Is the [Compliance] Program Being Applied Earnestly and in Good Faith?

According to the Oxford English Dictionary, “earnestly” is defined as performing something “with sincere and intense conviction”1. So, when we see the DOJ asking this question as one of its fundamental components in evaluating a corporate compliance program, we can understand that there is an expectation that compliance programs will be taken seriously and operationalized into the organization’s day-to-day operations. The existence of a compliance program doesn’t do the trick when it merely exists on paper and has never been implemented in a meaningful way. These “paper programs” are viewed by the DOJ as wholly ineffective, and not being implemented in good faith. While a paper program is easily identified, however, there are other factors affecting whether or not a compliance program may be deemed as being applied earnestly and in good faith. These other factors directly relate to the concept of a “tone at the top” within an organization, which includes the commitment of senior and middle management. The DOJ reiterates that an effective compliance program requires a high-level commitment — by way of words and actions — by senior leadership. 

Equally important and closely connected to the tone at the top is the stature and authority of the compliance officer within an organization. Compliance officers must be involved in strategic and operational discussions within an organization. Too often, we see the compliance officer uninvolved in these key discussions and decisions due to not being of the same stature as other leaders. This is a tone-at-the-top issue that directly impacts the compliance officer’s ability to adequately and effectively act on behalf of the organization it serves. It also serves to harm the organization by losing valuable compliance advice and direction to other leaders as they pursue new programs and services.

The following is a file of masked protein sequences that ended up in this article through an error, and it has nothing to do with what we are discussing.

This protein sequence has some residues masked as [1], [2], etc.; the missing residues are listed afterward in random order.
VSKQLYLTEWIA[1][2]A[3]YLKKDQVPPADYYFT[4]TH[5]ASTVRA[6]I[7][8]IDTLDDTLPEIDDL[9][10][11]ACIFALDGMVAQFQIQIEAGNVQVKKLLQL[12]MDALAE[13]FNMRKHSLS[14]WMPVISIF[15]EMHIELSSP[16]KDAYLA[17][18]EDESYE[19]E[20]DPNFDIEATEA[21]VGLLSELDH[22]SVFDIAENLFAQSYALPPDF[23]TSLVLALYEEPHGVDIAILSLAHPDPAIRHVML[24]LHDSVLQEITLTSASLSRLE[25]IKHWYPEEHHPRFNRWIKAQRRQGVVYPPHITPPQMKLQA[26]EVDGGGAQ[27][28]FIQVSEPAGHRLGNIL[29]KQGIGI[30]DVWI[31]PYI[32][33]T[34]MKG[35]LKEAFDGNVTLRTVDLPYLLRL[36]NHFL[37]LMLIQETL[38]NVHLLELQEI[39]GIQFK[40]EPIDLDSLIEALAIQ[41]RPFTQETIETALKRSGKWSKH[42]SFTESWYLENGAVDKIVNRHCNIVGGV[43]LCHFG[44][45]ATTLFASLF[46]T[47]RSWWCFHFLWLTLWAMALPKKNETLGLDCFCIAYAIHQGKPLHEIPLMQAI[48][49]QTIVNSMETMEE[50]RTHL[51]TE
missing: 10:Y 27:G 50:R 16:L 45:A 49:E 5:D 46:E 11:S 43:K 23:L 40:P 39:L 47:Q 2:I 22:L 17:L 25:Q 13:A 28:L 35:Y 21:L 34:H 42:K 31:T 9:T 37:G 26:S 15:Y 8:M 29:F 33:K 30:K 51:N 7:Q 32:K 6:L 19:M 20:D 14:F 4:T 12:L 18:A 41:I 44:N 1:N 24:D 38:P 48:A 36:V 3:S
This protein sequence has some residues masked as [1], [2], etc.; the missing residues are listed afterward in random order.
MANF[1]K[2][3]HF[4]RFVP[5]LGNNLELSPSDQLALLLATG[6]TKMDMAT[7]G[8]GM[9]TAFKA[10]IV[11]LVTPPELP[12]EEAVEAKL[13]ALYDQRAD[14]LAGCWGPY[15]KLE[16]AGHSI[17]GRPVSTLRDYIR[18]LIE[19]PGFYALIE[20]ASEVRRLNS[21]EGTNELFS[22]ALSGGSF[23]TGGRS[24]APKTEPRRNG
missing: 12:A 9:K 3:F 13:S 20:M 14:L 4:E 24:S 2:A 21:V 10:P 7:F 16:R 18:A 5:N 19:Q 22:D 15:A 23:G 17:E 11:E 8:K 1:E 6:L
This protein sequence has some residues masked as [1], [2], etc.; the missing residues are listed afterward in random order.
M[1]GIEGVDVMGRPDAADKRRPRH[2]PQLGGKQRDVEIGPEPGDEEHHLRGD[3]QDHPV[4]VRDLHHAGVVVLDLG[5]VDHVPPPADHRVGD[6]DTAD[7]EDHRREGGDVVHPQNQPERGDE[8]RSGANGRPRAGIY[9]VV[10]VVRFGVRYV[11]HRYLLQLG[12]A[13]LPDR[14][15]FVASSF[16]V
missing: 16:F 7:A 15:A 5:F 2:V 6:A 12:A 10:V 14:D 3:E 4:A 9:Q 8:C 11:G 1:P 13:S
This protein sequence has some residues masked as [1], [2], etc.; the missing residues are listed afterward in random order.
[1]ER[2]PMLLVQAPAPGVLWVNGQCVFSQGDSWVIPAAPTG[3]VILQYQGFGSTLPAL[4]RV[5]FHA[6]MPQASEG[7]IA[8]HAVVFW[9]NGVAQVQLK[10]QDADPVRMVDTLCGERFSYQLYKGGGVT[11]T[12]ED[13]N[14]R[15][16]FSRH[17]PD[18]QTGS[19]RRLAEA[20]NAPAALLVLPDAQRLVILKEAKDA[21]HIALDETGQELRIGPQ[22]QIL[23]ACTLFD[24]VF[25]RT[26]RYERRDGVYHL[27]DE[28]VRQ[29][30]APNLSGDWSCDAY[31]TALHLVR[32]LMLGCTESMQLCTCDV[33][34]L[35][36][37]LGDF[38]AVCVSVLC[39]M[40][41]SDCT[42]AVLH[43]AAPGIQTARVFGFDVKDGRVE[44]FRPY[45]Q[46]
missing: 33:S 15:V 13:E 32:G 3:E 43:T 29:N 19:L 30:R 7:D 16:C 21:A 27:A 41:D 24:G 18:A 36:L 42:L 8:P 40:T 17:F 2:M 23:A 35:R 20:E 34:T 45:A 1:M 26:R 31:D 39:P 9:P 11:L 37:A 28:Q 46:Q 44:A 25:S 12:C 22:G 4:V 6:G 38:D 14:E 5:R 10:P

Finally, meaningful incentives in support of compliance and consistently applied disciplinary measures are demonstrative of an earnestly applied compliance program. We frequently hear of programs where there is an inconsistent application of disciplinary action for compliance violations based upon who was involved in the compliance violation. Disparate treatment in action sets a low tone about compliance within the organization, and sends a message that compliance is important for some but not all. The effectiveness of any organization’s compliance program requires a high level of commitment to all facets of the program. Organizations that recognize the important of setting an exemplary tone at the top also understand and value the importance of compliance, and the compliance function, in their day-to-day operations. For additional information, please see our white paper Compliance Program Effectiveness.

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Contact Coker Group today for more information regarding your organization's compliance program.


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